Nipah Virus: An Emerging Zoonotic Disease

Nipah Virus: An Emerging Zoonotic Disease
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Various infectious diseases are shared between animals and human beings due to close associations between human and animals. These associations are in the form of pets, farming and animal husbandry, hunting, butchering, research, consuming meat, consuming animal contaminated plants and plant products, using animal products, and so on. Such a category of diseases transmitted from animals directly or indirectly to human populations are called as zoonotic diseases. Out of the known human pathogens including viruses, bacteria, protozoa, helminthes and arthropods, more than 60% are zoonotic in nature.
The Nipah virus commonly known as NiV is not a new name in the zoonotic infectious disease list of man. It is an emerging viral infection in human from wild reservoir hosts (fruit bats) with high mortality rate. It is a known cause of encephalitis (acute inflammation of brain) in humans; however, its infections remain restricted to few regions of the world particularly South East Asia. Its infection cases were earlier confused with Japanese encephalitis due to lack of proper diagnosis. However, the improvements in disease diagnostics due to recent technologies led to the identification of this virus. The Nipah virus is named after the village in Malaysia where the person from whom the virus was first isolated died due to this disease in way back in 1999.
Taxonomically NiV is a RNA virus belonging to family Paramyxoviridae. It is one of the emerging zoonotic diseases in man since last decade. In India, the first two outbreaks of Nipah virus encephalitis occurred in 2001 and 2007, both in West Bengal bordering Bangladesh. The last epidemic outbreak of its disease was reported in 2008 from Manikgonj and Rajbari (Bangladesh). This time the Nipah virus outbreak has been reported from Kerala where it has already led to about a dozen human deaths. India and Bangladesh have been recognised as the high risk regions of its infection in the world.
Nipah virus infection was first isolated and described in 1998 from Singapore and Malaysian pig farms and in other domestic animals including horses, goats, sheep, cats and dogs. It was subsequently reported in Bangladesh from the year 2001 onwards with periodic out breaks. Bats belonging to the genus Pteropus commonly known as flying foxes which are frugivorous in habit (eating fruits) are the main natural reservoir of their infection. However, there is no apparent disease reported in fruit bats.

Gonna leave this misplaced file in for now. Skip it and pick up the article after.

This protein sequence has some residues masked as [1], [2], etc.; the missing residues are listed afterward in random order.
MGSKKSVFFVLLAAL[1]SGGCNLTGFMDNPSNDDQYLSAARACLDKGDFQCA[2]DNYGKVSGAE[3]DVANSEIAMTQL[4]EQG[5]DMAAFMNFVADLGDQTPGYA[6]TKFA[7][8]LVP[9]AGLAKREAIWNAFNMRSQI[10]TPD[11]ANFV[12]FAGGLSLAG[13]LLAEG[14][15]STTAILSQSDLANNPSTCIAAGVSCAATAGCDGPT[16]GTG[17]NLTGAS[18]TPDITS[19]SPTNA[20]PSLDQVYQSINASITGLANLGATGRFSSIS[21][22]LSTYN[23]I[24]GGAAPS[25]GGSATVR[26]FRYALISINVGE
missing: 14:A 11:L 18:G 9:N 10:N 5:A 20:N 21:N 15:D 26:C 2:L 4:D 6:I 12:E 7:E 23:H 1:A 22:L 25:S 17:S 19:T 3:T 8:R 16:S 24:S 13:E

Every time , different strains of this virus are responsible for causing epidemics. Transmission of its infection to humans and other animals generally occurs via bat urine, faeces, respiratory droplets, saliva, nasal secretions or contact with the tissues of a sick animal. Therefore, the fruits on which bats feed become contaminated and are the cause of infection in human beings. We need to be cautious as we consume plenty of dates during Ramadan, so utmost care should be taken while consuming these, as there is every possibility of their contamination by bat secretions and excretions. Research has shown that consumption of fruits or fruit products(raw dates, palm juice) contaminated with urine or saliva from infected fruit bats is the most likely source of infection. Transmission of Nipah virus from human to human occurs by close associations and sharing with infected people. Furthermore, transmission between farms may take place by carrying the virus on clothing, equipment, boots, vehicles and so on.
As of now, the NiV infection is diagnosed through tests including real time polymerase chain reaction (RT-PCR) from bodily fluids as well as antibody detection via ELISA and cell culture to isolate the viruses from human cells. The incubation period (time interval from infection to the onset of symptoms in man) of Nipah virus infection ranges from 4-14 days. Human infections range from asymptomatic infection, acute respiratory infection and fatal encephalitis. Infected people initially develop influenza-like symptoms of fever, headaches, muscle pain, vomiting and sore throat. This can be followed by dizziness, drowsiness, altered consciousness, and neurological signs that indicate acute encephalitis. Encephalitis and seizures occur in severe cases, progressing to coma within 24 to 48 hours. The unmanaged cases lead to immediate death of the victim.
It is already listed in the blueprint priority diseases which were published by World Health Organisation in the month of March. Currently, there are no vaccines and effective drugs available against Nipah virus. The WHO has recently approved the vaccine development in human against this viral infection. Reducing the risk of direct and indirect bat-to-human transmission, animal-to-human transmission and human-to-human transmission are the measures for immediate prevention and control. To conclude, the only way to reduce Nipah virus infection in people is by raising awareness through media and other means of its epidemiology (risk factors and routes of infection) and requisite measures and management to reduce exposure to NiV infection.

The author teaches Zoology at the Islamia College of Science and Commerce, Srinagar. He can be reached at: